Chairman Daniel Levy commented, "This is not a decision the Board and I have taken lightly. Harry arrived at the Club at a time when his experience and approach was exactly what was needed. This decision in no way detracts from the excellent work Harry has done during his time with the Club and I should like to thank him for his achievements and contribution. Harry will always be welcome at the Lane."

Harry said, "I have thoroughly enjoyed my time at Spurs and am proud of my achievements. I have had a fantastic four years with the Club, at times the football has been breathtaking. I am sad to be leaving but wish to thank the players, staff and fans for their terrific support during my time there."
 
After weeks of speculation and two days of intense rumours, the decision has been taken and Harry Redknapp has left his position as manager of Spurs after three and a half years.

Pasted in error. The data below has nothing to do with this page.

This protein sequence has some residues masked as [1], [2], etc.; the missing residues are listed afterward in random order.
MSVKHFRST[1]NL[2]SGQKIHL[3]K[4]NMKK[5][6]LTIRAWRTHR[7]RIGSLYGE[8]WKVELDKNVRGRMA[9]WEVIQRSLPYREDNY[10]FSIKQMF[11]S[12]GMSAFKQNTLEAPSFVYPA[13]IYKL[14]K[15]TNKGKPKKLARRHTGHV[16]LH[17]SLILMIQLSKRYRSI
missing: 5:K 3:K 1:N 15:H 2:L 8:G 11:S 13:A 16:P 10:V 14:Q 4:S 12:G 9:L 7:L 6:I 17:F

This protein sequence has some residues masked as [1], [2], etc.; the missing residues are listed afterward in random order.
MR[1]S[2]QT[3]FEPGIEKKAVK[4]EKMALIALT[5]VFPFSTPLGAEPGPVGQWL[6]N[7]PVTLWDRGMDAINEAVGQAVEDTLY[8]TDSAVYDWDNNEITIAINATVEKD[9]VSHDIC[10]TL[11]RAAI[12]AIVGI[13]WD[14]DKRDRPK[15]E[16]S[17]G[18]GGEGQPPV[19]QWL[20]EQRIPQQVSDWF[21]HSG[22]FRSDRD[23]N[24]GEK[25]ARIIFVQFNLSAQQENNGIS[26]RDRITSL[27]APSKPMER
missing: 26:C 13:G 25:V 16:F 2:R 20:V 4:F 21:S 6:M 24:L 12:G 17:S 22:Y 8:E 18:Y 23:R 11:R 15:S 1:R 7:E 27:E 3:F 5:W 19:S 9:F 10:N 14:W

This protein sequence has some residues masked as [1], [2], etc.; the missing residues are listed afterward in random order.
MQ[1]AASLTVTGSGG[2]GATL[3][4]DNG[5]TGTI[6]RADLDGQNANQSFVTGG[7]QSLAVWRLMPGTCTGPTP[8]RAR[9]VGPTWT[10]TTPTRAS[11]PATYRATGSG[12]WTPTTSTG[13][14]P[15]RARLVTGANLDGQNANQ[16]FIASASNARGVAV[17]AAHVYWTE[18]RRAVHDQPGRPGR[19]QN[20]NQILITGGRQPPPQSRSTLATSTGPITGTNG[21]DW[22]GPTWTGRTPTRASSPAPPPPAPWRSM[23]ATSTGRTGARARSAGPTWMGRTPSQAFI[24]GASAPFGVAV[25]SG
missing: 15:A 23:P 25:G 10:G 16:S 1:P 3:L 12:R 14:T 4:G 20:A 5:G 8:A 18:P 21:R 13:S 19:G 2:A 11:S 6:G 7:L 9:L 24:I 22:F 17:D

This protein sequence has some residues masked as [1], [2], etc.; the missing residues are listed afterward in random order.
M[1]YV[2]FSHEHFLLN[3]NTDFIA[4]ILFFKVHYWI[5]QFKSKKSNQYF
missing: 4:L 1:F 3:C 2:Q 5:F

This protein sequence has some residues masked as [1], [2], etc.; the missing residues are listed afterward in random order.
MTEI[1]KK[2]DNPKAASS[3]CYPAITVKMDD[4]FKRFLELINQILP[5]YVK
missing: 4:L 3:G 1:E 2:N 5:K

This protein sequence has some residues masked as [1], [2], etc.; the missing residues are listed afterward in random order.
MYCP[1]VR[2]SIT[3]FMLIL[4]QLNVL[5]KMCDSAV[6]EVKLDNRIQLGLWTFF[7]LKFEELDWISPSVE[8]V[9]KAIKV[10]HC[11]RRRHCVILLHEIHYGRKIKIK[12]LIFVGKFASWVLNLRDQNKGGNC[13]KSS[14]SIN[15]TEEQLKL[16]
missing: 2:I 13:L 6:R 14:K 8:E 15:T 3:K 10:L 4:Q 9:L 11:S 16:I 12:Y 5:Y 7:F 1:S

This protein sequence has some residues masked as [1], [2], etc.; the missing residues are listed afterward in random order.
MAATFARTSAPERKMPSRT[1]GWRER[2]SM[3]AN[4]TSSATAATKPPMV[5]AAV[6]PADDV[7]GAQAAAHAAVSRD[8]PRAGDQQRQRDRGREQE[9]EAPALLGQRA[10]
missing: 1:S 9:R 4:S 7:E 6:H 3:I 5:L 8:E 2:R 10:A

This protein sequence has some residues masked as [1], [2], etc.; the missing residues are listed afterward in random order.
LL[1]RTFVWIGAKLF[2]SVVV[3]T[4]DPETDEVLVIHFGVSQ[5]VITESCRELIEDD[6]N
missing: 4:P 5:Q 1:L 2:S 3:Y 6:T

Harry Redknapp was a surprise appointment in October, 2008 when Juande Ramos' team was entrenched at the foot of the Premier League table with 'two points from eight games.'  Within hours of his appointment Redknapp oversaw Tottenham's first League win of the season as they defeated Bolton Wanderers at White Hart Lane, although Clive Allen was in charge, and then took Spurs to the Emirates for his first game.  Spurs gained a point in a thrilling 4 - 4 draw, coming back to score twice in added time.  His next match was at home to undefeated League leaders Liverpool, and again two late goals saw Tottenham record a 2 - 1 success.

By the end of the season Spurs had climbed the table to eighth and had a Carling Cup Final appearance on their record, losing on penalties to Manchester United.